He’s been on the show since 2014 and is one of the show’s youngest cast members. Still, on Saturday Night Live, Davidson is an oddity. His range is pretty limited, which he absolutely knows. Like Jimmy Fallon before him, he has a total inability to keep a straight face in sketches, which is either adorable or obnoxious, depending on how much affection you have for sometimes off-putting personalities. His best work on the show is his “Weekend Update” monologues, which provide a brief moment where he gets to just be himself. There, he jokes about his family, his romantic relationships, and his career while also offering his thoughts on current events. While some of his segments are better than others, when Davidson hits, he really hits. “You can buy a Mustang but you have to say, ‘Henry Ford hated the Jews,’” he said about the debate over listening to R. Kelly in March 2019, in one of his “Weekend Update” segments that went viral. “The full sentence should be ‘Mark Wahlberg beat up an old Asian dude and I would like one ticket to Daddy’s Home 2, please.’ If it’s that important to you, then at least own it.”
He’s also open about his own mental health. In September 2017, he revealed that he had been diagnosed with borderline personality disorder. The next year in October, Davidson was tasked with explaining Kanye West’s unaired pro-Trump rant that occurred during the previous week’s episode of SNL. “A lot of people thought [Michael] Che should be the one to talk about Kanye, but we discussed it,” he says at the onset. “Che’s black, but I’m crazy, and we both know what side of Kanye is at the wheel right now.” Davidson’s mental health jokes get laughs, but they’re often nervous ones. “Being mentally ill is not an excuse to act like a jackass. I’m quoting my therapist, my mom, and my mailman,” he says in his Kanye segment. “One time I stopped taking my meds and I bit my mom. It’s all good. I bought her a house.”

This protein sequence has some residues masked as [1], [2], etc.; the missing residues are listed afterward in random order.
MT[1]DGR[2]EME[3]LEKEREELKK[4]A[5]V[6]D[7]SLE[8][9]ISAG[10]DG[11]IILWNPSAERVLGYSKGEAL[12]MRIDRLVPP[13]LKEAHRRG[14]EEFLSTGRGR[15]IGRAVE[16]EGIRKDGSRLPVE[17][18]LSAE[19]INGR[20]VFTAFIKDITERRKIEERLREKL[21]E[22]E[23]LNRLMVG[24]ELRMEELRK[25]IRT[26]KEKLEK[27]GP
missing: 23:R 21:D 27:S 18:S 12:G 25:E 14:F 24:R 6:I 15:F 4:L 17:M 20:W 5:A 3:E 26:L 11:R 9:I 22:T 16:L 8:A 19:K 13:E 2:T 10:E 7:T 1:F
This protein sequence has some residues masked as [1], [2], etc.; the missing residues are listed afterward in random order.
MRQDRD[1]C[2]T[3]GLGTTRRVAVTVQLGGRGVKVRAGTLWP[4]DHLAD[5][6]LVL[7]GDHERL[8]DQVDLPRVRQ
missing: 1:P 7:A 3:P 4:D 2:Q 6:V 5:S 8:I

A big chunk of Davidson’s appeal, especially to straight women, is that he appears damaged, sickly, and weird.
A big chunk of Davidson’s appeal, especially to straight women, is that he appears damaged, sickly, and weird. (A YouTube comment on one of his SNL appearances five years ago captures it best: “this dude [is] hot in a weird, slightly uncomfortable kinda way. I’m into it.” Which, yikes, same.) If his physical appearance was even slightly more attractive, he’d maybe get cast on Riverdale. Davidson’s sexy ghost appearance also seems to betray at least some information about his emotional state and health. He has Crohn’s disease and has been using weed for years to try to cope with chronic stomach pain. And there’s still the underlying trauma of his father’s death — when he was young, he ripped out so much hair that he was briefly bald. His mother told the Times in 2015 that he had become a “lab rat” for doctors studying the offspring of 9/11 victims. “It was sad how sad he was growing up,” Amy said.
But his sadness is all part of the appeal — which has translated into surprising comedic success. At his best, Davidson looks like the guy from your 11th-grade physics class who skateboards and sells weed but is somehow cool with everyone. (He used to have a tattoo that said “Jokes come and go but swag is forever” and currently has another of Pac-Man.) At his worst, though, Davidson looks like a sullen kid, with eyes sunken into his skull — Mad Max War Boy kind of stuff.
There’s no question that Davidson’s unlikely sexiness charmed Grande, who met him in 2016 when she was both the host and the musical guest on SNL. (They got together formally years later, in 2018.) It’s easy to imagine that the relationship was surreal for Davidson. A massive celebrity with a largely squeaky-clean image praising her boyfriend’s penis size in public is the kind of thing a Davidson-type comedian would ordinarily make fun of. The tabloid attention was relentless. But the PDA, the handholding, the constant Instagramming of each other was kind of sweet, the way watching two 16-year-olds fall in love with each other often is, even if it was obviously going to end in disaster.